Friday, November 5, 2004 - Page updated at 12:00 AM

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Movie Review

What's it all about ... "Alfie"? No, Jude!

Seattle Times movie critic

Two movie critics, each bearing my name, wearing my shoes and drinking my Diet Coke, attended the "Alfie" screening. One — let us call her M1 — wondered how this remake of the rather dark 1966 Michael Caine film would work in a contemporary setting, and how its sexual politics would translate into another era. The other — who shall be known as M2 — just wanted to see Jude Law's naughty grin and sea-blue eyes, and to appreciate how dazzling he would look in his slim-cut retro suits, and ...

Ahem. Sorry. M2 took over the review for a moment. M1, now firmly back at the keyboard, would like to report that "Alfie" the remake, despite fine work by the cast (yes, there are people in the movie other than Law, but not so's you'd notice), doesn't really work — it ultimately has nothing to say, and no reason to exist. (Some among us — including M2 — would say that Law, gazing sideways into the camera and smiling the kind of smile that could light up a November night all by itself, is reason enough. Those inclined this way should buy a ticket immediately, and never mind the rest of this review. Off you go.)

The 1966 original was a morality tale set in London, in which chauffeur Alfie Elkins (Caine, who in his golden-haired days looked just a tad like Law, if you squint) bopped from bird to bird, rarely occupying the same bed twice. Alfie, who occasionally refers to his woman-of-the-moment as "it," is a heartless cad who gets his comeuppance when he has to arrange a harrowing illegal abortion. Caine's bristly charm as he addressed the camera directly (a convention carried over into the remake) and the elegance of the filmmaking make the original "Alfie" well worth seeing, even as its darkness overwhelms Caine's sun.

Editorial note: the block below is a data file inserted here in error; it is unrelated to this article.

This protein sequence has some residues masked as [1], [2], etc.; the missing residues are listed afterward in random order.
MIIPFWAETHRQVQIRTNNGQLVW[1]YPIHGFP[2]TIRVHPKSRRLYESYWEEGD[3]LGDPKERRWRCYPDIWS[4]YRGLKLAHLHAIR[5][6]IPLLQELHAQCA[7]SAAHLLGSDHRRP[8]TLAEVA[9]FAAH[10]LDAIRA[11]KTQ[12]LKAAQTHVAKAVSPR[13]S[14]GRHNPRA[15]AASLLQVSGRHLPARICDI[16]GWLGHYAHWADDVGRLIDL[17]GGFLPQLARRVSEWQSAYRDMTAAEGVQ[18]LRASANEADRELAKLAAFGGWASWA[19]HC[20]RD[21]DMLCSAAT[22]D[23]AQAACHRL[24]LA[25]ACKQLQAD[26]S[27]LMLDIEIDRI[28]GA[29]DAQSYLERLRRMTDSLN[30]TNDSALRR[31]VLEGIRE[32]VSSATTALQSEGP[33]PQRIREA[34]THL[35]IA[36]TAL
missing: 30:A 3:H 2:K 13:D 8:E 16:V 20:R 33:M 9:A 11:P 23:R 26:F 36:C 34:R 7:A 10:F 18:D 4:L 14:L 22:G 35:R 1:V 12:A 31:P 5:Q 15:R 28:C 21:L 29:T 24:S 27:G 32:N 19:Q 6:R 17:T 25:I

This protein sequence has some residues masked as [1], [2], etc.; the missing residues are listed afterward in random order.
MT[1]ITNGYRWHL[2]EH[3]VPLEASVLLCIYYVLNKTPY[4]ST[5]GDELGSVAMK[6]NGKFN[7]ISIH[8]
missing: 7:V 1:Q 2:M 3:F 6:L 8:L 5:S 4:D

Movie review

Showtimes and trailer

"Alfie," with Jude Law, Marisa Tomei, Omar Epps, Nia Long, Jane Krakowski, Sienna Miller, Susan Sarandon. Directed by Charles Shyer, from a screenplay by Elaine Pope and Shyer, based on the film and play by Bill Naughton. 103 minutes. Rated R for sexual content, some language and drug use. Several theaters.

For the remake, director Charles Shyer and co-writer Elaine Pope tossed out most of the controversial content, softening Alfie into a lovable rogue and lighting Law like he's a work of art. (Which he is, says M2, for the record.) The resulting movie is airy entertainment; showing off its leading man and its snazzy production design, ultimately going nowhere. Law, his hair standing up like a rooster's comb, is marvelously relaxed, cruising around Manhattan in his turquoise scooter like it's a magic carpet.

But his considerable acting chops never come into play; this is all hair, costumes and teeth, dazzlingly employed. And ... well, let's just say that M1 left the theater dissatisfied, while M2, mentally speeding off into the sunset on the back of that scooter, was smiling. M1 gives "Alfie" 2-1/2 stars. M2's rating? Oh, 5 or 6 at least. Sigh. Back to work now.

Moira Macdonald: 206-464-2725 or

Copyright © 2004 The Seattle Times Company


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